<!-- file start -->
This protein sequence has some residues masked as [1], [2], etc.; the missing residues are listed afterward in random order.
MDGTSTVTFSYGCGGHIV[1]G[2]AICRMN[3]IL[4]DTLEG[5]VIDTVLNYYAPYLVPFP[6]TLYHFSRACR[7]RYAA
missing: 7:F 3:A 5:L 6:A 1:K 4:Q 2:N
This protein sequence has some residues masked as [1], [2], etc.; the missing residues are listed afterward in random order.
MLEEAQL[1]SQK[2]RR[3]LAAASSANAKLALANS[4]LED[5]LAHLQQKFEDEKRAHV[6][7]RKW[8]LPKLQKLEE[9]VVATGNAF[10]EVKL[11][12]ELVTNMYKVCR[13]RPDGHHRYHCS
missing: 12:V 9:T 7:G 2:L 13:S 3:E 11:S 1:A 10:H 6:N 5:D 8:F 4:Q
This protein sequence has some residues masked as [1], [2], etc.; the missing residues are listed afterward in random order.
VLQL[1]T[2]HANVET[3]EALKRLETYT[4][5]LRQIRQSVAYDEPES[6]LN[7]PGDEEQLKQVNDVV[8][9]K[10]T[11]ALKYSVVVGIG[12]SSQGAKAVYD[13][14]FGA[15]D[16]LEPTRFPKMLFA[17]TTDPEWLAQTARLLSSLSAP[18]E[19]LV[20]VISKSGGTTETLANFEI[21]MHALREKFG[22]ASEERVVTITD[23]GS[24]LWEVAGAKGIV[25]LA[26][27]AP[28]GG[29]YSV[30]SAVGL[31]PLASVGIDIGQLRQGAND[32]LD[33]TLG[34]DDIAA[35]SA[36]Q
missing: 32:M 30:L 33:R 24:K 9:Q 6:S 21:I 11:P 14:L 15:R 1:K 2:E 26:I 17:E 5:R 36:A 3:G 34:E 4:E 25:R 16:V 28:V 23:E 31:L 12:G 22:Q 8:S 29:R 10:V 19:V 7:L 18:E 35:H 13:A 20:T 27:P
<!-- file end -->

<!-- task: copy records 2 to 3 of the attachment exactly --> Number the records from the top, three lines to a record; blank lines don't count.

This protein sequence has some residues masked as [1], [2], etc.; the missing residues are listed afterward in random order.
MLEEAQL[1]SQK[2]RR[3]LAAASSANAKLALANS[4]LED[5]LAHLQQKFEDEKRAHV[6][7]RKW[8]LPKLQKLEE[9]VVATGNAF[10]EVKL[11][12]ELVTNMYKVCR[13]RPDGHHRYHCS
missing: 12:V 9:T 7:G 2:L 13:S 3:E 11:S 1:A 10:H 6:N 5:D 8:F 4:Q
This protein sequence has some residues masked as [1], [2], etc.; the missing residues are listed afterward in random order.
VLQL[1]T[2]HANVET[3]EALKRLETYT[4][5]LRQIRQSVAYDEPES[6]LN[7]PGDEEQLKQVNDVV[8][9]K[10]T[11]ALKYSVVVGIG[12]SSQGAKAVYD[13][14]FGA[15]D[16]LEPTRFPKMLFA[17]TTDPEWLAQTARLLSSLSAP[18]E[19]LV[20]VISKSGGTTETLANFEI[21]MHALREKFG[22]ASEERVVTITD[23]GS[24]LWEVAGAKGIV[25]LA[26][27]AP[28]GG[29]YSV[30]SAVGL[31]PLASVGIDIGQLRQGAND[32]LD[33]TLG[34]DDIAA[35]SA[36]Q
missing: 32:M 30:L 33:R 24:K 9:Q 6:S 21:I 11:P 14:L 15:R 1:K 2:E 26:I 17:E 5:R 36:A 3:G 34:E 4:E 25:R 16:V 28:V 23:E 31:L 12:G 22:Q 8:S 29:R 10:V 19:V 7:L 18:E 35:H 13:A 20:T 27:P